By the way, logging out doesn’t really help either. Don’t forget you have your browser history too, as well as all the searches you’ve done from your IP address, even if you go incognito on Chrome.
This means that there is no page one of Google any more, because you and I and everyone else has their own personal history of likes, dislikes, favorites, and so on. Google is going to give each of us different results from each other, every time we do a search. As marketers, it also means we have to create great content on every subject, and cannot predictably determine the results we’ll get from that content.
And that, my friends, will be some more fodder for the next post.
The above post is really saddening, why have a simple matter got to be made so difficult? How can we go about changing this? or What can be done about it?
Hi Haskell, well, it’s actually a good thing because it means all the crap content is going away, and relevant content that you and I are generating is getting found. I’ll write more about this shortly, but in a nutshell, what you need to do is write great content. The more content you have that’s relevant to the searchers’ needs, the more you’ll be found for it.
Stay tuned for more info soon.
Hie Thomas Petty,
You have raised some thinkable points in my mind. Actually, whatever you wrote here, I’m also agreed with that……There is Page One concept exists not anymore.
But this fact also can’t be denied that when your positiong improves in SERPs then your traffic also increases significantly. Is n’t??
And secondly, what’s your view as a solution on this. Is there any strategy which can be work out even after undertanding it that Google is delivering the results on the basis of history of personal likes, dislikes, favorites, and so on……
Thanks for your questions. Your position is all relative to what the searcher wants and his or her history. Your traffic MAY go up, but it may not. To me, traffic is irrelevant. What I want is sales. So if you have relevant content that makes sense to the searcher, then yes, that can improve. It’s difficult to measure and quantify, especially now that Google is hiding the searchers’ terms in Google Analytics (it displays at “(not provided)”.) I personally don’t care if my website gets 100 visits or 1,000,000. If people are engaging with me, and doing business, that’s far more important than getting a million visitors who never buy anything.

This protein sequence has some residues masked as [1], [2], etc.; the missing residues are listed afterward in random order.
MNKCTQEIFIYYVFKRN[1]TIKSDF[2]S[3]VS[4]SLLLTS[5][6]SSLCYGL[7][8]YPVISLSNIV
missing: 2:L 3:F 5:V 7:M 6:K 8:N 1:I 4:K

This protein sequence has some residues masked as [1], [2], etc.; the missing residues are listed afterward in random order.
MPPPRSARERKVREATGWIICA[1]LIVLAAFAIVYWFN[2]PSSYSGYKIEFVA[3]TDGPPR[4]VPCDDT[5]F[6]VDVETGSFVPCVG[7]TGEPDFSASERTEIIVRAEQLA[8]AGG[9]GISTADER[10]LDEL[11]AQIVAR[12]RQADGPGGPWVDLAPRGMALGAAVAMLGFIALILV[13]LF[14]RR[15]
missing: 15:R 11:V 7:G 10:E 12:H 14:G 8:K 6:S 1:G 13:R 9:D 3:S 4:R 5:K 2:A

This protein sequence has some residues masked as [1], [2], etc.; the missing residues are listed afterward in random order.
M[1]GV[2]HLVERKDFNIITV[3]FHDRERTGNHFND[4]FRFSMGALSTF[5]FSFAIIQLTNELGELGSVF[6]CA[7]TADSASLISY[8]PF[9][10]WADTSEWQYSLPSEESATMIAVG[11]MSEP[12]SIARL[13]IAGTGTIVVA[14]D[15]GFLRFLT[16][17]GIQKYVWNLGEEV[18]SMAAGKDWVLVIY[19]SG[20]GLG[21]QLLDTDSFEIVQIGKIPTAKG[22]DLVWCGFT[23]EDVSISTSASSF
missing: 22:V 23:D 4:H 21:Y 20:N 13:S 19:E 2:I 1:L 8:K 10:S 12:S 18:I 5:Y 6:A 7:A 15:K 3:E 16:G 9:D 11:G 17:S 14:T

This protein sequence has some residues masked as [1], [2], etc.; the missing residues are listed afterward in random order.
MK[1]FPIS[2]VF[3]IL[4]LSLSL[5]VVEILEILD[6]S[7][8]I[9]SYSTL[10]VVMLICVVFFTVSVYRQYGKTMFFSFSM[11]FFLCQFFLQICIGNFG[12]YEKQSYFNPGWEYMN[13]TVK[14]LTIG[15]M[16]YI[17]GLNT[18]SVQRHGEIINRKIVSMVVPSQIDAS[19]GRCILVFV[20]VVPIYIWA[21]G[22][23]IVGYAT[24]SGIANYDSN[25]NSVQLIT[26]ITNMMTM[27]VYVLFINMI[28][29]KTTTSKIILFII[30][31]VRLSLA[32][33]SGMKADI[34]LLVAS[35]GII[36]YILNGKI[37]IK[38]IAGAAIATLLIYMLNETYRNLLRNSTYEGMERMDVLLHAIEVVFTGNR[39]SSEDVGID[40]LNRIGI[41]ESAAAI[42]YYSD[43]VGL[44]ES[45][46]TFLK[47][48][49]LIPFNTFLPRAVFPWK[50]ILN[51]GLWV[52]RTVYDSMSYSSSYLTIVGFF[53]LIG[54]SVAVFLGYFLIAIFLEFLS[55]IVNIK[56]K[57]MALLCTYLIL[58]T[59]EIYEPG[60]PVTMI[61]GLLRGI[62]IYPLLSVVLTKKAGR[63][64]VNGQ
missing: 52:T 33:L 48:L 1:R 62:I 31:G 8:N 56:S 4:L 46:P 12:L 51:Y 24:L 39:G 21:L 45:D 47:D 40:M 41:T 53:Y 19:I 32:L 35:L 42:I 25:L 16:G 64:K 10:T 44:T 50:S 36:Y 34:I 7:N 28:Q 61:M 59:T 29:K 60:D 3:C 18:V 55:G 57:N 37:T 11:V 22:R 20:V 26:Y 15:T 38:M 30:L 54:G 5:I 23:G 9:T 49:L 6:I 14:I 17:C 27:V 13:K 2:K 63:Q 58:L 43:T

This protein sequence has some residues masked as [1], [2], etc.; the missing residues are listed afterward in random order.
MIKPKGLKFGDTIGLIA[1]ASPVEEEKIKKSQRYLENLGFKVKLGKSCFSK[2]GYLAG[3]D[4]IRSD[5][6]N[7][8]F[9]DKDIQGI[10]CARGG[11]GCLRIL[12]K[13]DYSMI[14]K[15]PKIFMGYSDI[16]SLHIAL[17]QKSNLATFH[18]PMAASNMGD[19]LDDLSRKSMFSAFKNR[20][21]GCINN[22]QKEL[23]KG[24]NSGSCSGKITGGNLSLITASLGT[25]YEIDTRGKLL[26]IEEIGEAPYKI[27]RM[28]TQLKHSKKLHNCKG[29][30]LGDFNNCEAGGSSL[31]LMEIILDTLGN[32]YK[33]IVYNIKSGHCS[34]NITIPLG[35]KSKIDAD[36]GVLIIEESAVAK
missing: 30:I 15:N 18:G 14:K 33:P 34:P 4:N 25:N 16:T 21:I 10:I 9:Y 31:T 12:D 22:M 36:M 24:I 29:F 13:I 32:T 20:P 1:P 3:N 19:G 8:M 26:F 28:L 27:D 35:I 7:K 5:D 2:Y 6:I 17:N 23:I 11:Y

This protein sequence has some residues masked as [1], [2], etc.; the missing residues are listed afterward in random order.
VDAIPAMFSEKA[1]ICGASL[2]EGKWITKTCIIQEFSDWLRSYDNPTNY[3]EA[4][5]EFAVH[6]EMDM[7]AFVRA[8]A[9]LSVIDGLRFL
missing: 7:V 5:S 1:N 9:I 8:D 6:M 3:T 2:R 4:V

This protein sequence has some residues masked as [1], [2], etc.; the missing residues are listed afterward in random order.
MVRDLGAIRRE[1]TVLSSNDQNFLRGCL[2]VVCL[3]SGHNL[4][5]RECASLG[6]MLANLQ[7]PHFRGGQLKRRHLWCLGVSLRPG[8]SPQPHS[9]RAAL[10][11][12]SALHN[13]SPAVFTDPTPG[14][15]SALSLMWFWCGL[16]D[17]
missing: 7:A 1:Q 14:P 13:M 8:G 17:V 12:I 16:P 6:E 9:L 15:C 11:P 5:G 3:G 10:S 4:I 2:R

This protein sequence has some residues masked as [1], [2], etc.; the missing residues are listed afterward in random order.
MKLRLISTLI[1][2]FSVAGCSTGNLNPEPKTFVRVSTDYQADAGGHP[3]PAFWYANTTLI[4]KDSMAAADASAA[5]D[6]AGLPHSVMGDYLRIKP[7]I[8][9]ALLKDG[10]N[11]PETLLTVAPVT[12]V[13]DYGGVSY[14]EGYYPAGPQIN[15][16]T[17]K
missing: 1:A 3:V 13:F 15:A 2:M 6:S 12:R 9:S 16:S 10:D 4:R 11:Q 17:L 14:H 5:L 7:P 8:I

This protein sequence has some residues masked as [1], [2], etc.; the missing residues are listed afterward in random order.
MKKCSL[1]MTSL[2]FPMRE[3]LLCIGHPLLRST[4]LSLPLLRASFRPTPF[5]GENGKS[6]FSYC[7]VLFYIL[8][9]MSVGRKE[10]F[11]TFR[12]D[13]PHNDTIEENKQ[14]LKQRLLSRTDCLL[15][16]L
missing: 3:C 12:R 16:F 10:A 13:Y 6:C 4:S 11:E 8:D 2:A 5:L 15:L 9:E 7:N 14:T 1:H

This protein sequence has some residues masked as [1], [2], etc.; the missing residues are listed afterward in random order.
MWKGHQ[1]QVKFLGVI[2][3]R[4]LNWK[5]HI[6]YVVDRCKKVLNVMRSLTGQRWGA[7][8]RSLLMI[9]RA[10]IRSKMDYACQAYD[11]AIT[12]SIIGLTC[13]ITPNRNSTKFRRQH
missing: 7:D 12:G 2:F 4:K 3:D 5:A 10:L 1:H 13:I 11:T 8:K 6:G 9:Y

Your strategy is very simple: Deliver great content to your readers that they want to read. Blogs are the easiest way to do this. The more you blog, the more people come to consume your information. Get others to blog in your blog too. The more great articles you have in your blog, the more phrases you’ll be found for. Furthermore, people will start following your content as a regular place to visit. When they’re ready to buy they will because they’re already engaged with you.
I hope that helps!
Great article. Thank you for the interesting read. I look forward to reading your other posts.
Please come teach a class in Orange County California. I am unable to drive and I cannot make it to your locations.
Hi Christopher, Mitch Albert teaches the class in Orange County. He has a class starting tomorrow (December 9) as well as one in February.
thank you, I will try it
I am trying to find out what happened to page number choices that used to be at the bottom of Google search pages. I used to be able to choose to go all the way back to say page 30. Now to do that I would have to load pages one at a time 30 times. Is there a way to choose page 30 anymore ? Thanks.
Hi Holly, Not sure. Google changes things all the time. You might also check in the settings of your account to see if you can adjust things there too.
mantep gan, (Y)
jgn lupa mampir ya kan tambah referensi juga
Rahasia Menjadi Page One di Google